Gokul, Giancarlo, and Professor Sivarasu engaged with us early in the process as they unpacked the opportunities behind two key inventions: a metered dose inhaler assistive device and an adrenaline autoinjector device. With elegantly engineered solutions, both inventions were protectable using patents, while also meeting a clear value proposition and market need.
“We hope to build an evidencesupported invention pipeline, where researchers can achieve their goals and make an impact on society at large.”
We engaged the inventor team and several local and international technology agents and pharmaceutical companies to understand the industry dynamics and value chains for each device. Once we collectively identified key players, we packaged pitch decks and brochures to sell both the commercial and inventive advantages of the technologies – a process that was often facilitated by confidentiality agreements. Together with students and researchers, we assimilated feedback to build a commercialisation view and roadmap. At this point, we concluded that despite the interest industry players showed in the invented solutions, there was no prospect of licensing the technologies to key companies in the value chain at that time.
After planning sessions, the student inventors proposed commercialising both technologies as a partnership. We workshopped the risks and potential rewards with them and workshopped the technology development options, the funding strategy and additional support they would need both f rom the biomedical engineering laboratory and RC&I. We spent time with them to unpack their drivers and the values they wanted to reinforce through the commercialisation of the technologies. We wanted them to centre on their purpose and the kind of organisation they wanted to establish and represent in future.
It was evident that Gokul and Giancarlo wanted to use technology to make an impact on the marginalised and underprivileged in society. This was a follow-through of the Frugal Biodesign process and their own personal values. It was important to ensure the continuity of these values into the commercialisation phase; we would later find out how important it was to centre their “why” in their communication platforms and pitches.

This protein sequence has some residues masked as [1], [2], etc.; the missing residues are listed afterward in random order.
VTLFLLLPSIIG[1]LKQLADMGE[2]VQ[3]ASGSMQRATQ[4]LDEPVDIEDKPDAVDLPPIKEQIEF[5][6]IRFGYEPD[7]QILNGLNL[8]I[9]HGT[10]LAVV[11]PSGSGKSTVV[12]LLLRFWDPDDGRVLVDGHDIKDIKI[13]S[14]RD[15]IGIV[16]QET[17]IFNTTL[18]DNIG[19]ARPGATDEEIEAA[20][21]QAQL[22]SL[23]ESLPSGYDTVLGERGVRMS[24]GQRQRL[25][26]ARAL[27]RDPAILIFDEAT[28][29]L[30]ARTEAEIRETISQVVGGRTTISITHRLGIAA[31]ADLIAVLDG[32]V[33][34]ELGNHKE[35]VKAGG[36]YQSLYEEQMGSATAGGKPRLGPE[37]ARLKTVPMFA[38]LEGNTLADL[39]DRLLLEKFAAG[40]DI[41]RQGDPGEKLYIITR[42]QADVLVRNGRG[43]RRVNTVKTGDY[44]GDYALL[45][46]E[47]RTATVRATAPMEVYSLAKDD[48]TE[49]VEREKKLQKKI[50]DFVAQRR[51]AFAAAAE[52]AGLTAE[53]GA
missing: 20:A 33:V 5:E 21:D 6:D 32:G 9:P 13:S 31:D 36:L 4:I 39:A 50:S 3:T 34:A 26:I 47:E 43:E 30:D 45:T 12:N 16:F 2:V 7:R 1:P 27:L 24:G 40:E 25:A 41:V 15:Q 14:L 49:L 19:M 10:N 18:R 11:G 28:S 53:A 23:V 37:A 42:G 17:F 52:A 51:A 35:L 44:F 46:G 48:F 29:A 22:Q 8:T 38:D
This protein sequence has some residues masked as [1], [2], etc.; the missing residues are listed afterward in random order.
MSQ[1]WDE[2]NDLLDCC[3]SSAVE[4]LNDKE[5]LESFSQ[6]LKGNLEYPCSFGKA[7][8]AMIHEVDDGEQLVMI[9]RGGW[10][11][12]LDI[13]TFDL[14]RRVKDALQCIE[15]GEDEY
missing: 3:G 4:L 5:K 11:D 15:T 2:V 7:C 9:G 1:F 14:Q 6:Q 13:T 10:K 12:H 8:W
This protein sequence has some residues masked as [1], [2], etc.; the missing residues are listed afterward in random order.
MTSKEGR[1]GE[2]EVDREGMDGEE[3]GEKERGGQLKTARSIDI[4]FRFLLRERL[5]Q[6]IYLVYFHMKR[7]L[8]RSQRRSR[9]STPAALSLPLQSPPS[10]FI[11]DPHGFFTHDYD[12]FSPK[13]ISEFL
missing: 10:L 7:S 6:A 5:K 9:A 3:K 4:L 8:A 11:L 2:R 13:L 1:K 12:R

We realised that the founders needed to bolster their general knowledge of commercial concepts, so we engaged the UCT Graduate School of Business MTN Solutions Space to enrol them into the entrepreneurship incubation programme. The founding team applied using the market information from their own searches in the Frugal Biodesign course and RC&I’s own research from pharma company meetings to complete the initial entrance pitch.
At the time, RC&I and the Solution Space had been trying to determine how we could collaborate to enable the venture training for UCT researchers. We wanted to ensure that current and future research spin-out companies had the basic theory and exposure to mentors and commercial models. Impulse Biomedical provided an opportunity to prototype this model.
While the Impulse Biomedical team had engaged the Solution Space course, they were also working in the biomedical engineering lab to complete the funded technology development milestones that we had secured for them through the Technology Innovation Agency Seed Fund and later the Technology Stations Support Fund. These respective funding instruments enabled the iterative prototyping and development of the inventions and gave the team and RC&I a better understanding of the route to market, as well as the best means of scaling the manufacturing.
At RC&I, we undergird this effort by helping researchers translate their ideas and inventions into commercial benefit.
With this knowledge at hand, Impulse, Prof Sivarasu and RC&I co-developed the project plan and application for the Department of Trade, Industry and Competition’s Technology and Human Resource for Industry Programme (THRIP). We assisted them in submitting the plan and concluding the contractual support, which included license rights to give Impulse Biomedical an option to commercialise the inventions if the development proved successful.
Informed by the technology development plan, the co-founders came up with a sound fundraising strategy. They engaged with various funders from government organisations, venture capital locally and abroad and networks of accelerators and funding organisations.
When they raised capital f rom an early-stage private equity consortium and a venture capital company, RC&I was there to assure the funders that we would continue our support. Impulse Biomedical was careful about choosing their investors, understanding how organisations could enable their commercialisation downstream and the investor’s ability to assist them to raise more capital. The team secured capital to operationalise the company.